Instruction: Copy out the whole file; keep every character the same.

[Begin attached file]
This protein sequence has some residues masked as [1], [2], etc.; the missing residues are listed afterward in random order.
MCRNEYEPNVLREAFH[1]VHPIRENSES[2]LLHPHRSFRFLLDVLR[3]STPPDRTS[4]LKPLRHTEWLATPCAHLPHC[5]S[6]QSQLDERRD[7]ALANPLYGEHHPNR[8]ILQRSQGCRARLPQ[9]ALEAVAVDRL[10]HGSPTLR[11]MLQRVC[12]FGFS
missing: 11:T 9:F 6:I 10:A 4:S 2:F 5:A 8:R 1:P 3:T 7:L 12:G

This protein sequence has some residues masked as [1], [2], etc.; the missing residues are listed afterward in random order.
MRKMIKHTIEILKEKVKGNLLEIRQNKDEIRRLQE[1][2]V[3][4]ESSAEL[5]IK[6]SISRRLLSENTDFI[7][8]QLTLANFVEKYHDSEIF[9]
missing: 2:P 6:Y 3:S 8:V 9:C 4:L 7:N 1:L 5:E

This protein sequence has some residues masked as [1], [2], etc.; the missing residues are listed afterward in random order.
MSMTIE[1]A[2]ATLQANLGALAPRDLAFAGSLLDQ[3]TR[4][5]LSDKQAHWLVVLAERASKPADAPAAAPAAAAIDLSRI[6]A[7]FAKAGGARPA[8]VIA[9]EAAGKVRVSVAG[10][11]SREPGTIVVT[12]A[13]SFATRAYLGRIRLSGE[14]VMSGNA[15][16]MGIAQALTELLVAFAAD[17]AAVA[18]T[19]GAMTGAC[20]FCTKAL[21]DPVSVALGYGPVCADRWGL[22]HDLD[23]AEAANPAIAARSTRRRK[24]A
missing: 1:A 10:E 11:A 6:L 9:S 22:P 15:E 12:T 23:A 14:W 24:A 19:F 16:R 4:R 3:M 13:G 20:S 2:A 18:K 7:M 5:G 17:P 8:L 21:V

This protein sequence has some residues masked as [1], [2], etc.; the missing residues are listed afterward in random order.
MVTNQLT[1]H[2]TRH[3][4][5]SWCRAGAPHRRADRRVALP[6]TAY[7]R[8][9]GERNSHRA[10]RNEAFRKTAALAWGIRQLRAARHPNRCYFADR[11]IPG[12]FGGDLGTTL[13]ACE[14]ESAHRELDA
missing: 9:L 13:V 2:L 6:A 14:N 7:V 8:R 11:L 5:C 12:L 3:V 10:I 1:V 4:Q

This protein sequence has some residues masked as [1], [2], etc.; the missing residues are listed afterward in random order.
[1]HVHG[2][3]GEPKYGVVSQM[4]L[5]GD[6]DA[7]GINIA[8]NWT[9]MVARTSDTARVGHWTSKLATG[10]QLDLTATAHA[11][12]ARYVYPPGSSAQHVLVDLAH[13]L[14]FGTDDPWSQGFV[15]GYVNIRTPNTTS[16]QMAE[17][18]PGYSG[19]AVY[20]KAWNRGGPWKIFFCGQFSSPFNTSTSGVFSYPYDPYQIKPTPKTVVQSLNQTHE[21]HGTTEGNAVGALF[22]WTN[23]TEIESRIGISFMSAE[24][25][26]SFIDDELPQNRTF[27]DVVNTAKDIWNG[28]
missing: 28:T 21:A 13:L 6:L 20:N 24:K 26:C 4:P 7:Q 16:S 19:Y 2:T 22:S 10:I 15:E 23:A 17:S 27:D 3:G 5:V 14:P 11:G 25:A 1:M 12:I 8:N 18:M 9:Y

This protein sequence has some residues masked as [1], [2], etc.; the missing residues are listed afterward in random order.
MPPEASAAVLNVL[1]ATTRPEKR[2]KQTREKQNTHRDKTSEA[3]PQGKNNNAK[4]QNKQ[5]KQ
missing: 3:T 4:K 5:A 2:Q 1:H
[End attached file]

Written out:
This protein sequence has some residues masked as [1], [2], etc.; the missing residues are listed afterward in random order.
MCRNEYEPNVLREAFH[1]VHPIRENSES[2]LLHPHRSFRFLLDVLR[3]STPPDRTS[4]LKPLRHTEWLATPCAHLPHC[5]S[6]QSQLDERRD[7]ALANPLYGEHHPNR[8]ILQRSQGCRARLPQ[9]ALEAVAVDRL[10]HGSPTLR[11]MLQRVC[12]FGFS
missing: 11:T 9:F 6:I 10:A 4:S 2:F 5:A 8:R 1:P 3:T 7:L 12:G

This protein sequence has some residues masked as [1], [2], etc.; the missing residues are listed afterward in random order.
MRKMIKHTIEILKEKVKGNLLEIRQNKDEIRRLQE[1][2]V[3][4]ESSAEL[5]IK[6]SISRRLLSENTDFI[7][8]QLTLANFVEKYHDSEIF[9]
missing: 2:P 6:Y 3:S 8:V 9:C 4:L 7:N 1:L 5:E

This protein sequence has some residues masked as [1], [2], etc.; the missing residues are listed afterward in random order.
MSMTIE[1]A[2]ATLQANLGALAPRDLAFAGSLLDQ[3]TR[4][5]LSDKQAHWLVVLAERASKPADAPAAAPAAAAIDLSRI[6]A[7]FAKAGGARPA[8]VIA[9]EAAGKVRVSVAG[10][11]SREPGTIVVT[12]A[13]SFATRAYLGRIRLSGE[14]VMSGNA[15][16]MGIAQALTELLVAFAAD[17]AAVA[18]T[19]GAMTGAC[20]FCTKAL[21]DPVSVALGYGPVCADRWGL[22]HDLD[23]AEAANPAIAARSTRRRK[24]A
missing: 1:A 10:E 11:A 6:L 9:S 22:P 15:E 12:T 23:A 14:W 24:A 19:F 16:R 4:R 3:M 13:G 20:S 2:A 18:K 7:M 5:G 17:P 8:L 21:V

This protein sequence has some residues masked as [1], [2], etc.; the missing residues are listed afterward in random order.
MVTNQLT[1]H[2]TRH[3][4][5]SWCRAGAPHRRADRRVALP[6]TAY[7]R[8][9]GERNSHRA[10]RNEAFRKTAALAWGIRQLRAARHPNRCYFADR[11]IPG[12]FGGDLGTTL[13]ACE[14]ESAHRELDA
missing: 9:L 13:V 2:L 6:A 14:N 7:V 8:R 11:L 5:C 12:L 3:V 10:I 1:V 4:Q

This protein sequence has some residues masked as [1], [2], etc.; the missing residues are listed afterward in random order.
[1]HVHG[2][3]GEPKYGVVSQM[4]L[5]GD[6]DA[7]GINIA[8]NWT[9]MVARTSDTARVGHWTSKLATG[10]QLDLTATAHA[11][12]ARYVYPPGSSAQHVLVDLAH[13]L[14]FGTDDPWSQGFV[15]GYVNIRTPNTTS[16]QMAE[17][18]PGYSG[19]AVY[20]KAWNRGGPWKIFFCGQFSSPFNTSTSGVFSYPYDPYQIKPTPKTVVQSLNQTHE[21]HGTTEGNAVGALF[22]WTN[23]TEIESRIGISFMSAE[24][25][26]SFIDDELPQNRTF[27]DVVNTAKDIWNG[28]
missing: 28:T 21:A 13:L 6:L 20:N 24:K 26:C 4:P 7:Q 16:S 19:Y 2:T 22:S 10:I 15:E 23:A 17:S 27:D 3:G 5:V 14:P 11:G 25:A 1:M 12:I 8:N 18:M 9:Y

This protein sequence has some residues masked as [1], [2], etc.; the missing residues are listed afterward in random order.
MPPEASAAVLNVL[1]ATTRPEKR[2]KQTREKQNTHRDKTSEA[3]PQGKNNNAK[4]QNKQ[5]KQ
missing: 3:T 4:K 5:A 2:Q 1:H